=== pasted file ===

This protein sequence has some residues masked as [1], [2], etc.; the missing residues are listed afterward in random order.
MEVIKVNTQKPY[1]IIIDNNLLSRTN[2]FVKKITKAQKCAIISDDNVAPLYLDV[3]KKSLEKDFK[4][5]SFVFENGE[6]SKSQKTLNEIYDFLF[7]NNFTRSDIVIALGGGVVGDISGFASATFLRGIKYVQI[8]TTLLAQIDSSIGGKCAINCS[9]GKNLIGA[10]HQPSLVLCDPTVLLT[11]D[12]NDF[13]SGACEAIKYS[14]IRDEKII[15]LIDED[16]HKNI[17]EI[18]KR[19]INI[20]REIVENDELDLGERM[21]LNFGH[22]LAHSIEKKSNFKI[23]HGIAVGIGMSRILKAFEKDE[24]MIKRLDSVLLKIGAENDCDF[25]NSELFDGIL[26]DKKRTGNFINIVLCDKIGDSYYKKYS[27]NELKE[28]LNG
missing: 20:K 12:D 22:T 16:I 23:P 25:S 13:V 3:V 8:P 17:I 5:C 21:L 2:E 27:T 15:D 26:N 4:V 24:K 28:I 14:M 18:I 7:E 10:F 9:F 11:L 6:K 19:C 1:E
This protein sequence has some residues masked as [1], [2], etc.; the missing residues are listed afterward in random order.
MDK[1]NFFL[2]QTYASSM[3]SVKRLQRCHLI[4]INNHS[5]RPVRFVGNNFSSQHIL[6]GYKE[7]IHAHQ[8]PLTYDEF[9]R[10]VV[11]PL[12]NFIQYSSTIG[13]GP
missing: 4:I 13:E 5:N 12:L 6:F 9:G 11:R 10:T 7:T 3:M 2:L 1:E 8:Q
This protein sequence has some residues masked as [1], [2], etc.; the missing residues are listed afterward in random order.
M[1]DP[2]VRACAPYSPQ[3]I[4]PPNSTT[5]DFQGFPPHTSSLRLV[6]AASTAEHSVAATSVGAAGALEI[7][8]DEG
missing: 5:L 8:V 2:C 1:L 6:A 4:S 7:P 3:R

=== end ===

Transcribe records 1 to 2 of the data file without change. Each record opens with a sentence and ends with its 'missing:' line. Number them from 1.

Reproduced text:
This protein sequence has some residues masked as [1], [2], etc.; the missing residues are listed afterward in random order.
MEVIKVNTQKPY[1]IIIDNNLLSRTN[2]FVKKITKAQKCAIISDDNVAPLYLDV[3]KKSLEKDFK[4][5]SFVFENGE[6]SKSQKTLNEIYDFLF[7]NNFTRSDIVIALGGGVVGDISGFASATFLRGIKYVQI[8]TTLLAQIDSSIGGKCAINCS[9]GKNLIGA[10]HQPSLVLCDPTVLLT[11]D[12]NDF[13]SGACEAIKYS[14]IRDEKII[15]LIDED[16]HKNI[17]EI[18]KR[19]INI[20]REIVENDELDLGERM[21]LNFGH[22]LAHSIEKKSNFKI[23]HGIAVGIGMSRILKAFEKDE[24]MIKRLDSVLLKIGAENDCDF[25]NSELFDGIL[26]DKKRTGNFINIVLCDKIGDSYYKKYS[27]NELKE[28]LNG
missing: 20:K 12:D 22:T 16:I 23:P 25:S 13:V 3:V 8:P 17:I 5:C 21:L 2:E 27:T 15:D 26:N 4:V 24:K 28:I 14:M 18:I 7:E 10:F 9:F 11:L 6:K 19:C 1:E
This protein sequence has some residues masked as [1], [2], etc.; the missing residues are listed afterward in random order.
MDK[1]NFFL[2]QTYASSM[3]SVKRLQRCHLI[4]INNHS[5]RPVRFVGNNFSSQHIL[6]GYKE[7]IHAHQ[8]PLTYDEF[9]R[10]VV[11]PL[12]NFIQYSSTIG[13]GP
missing: 4:I 13:E 5:N 12:L 6:F 9:G 11:R 10:T 7:T 3:M 2:L 1:E 8:Q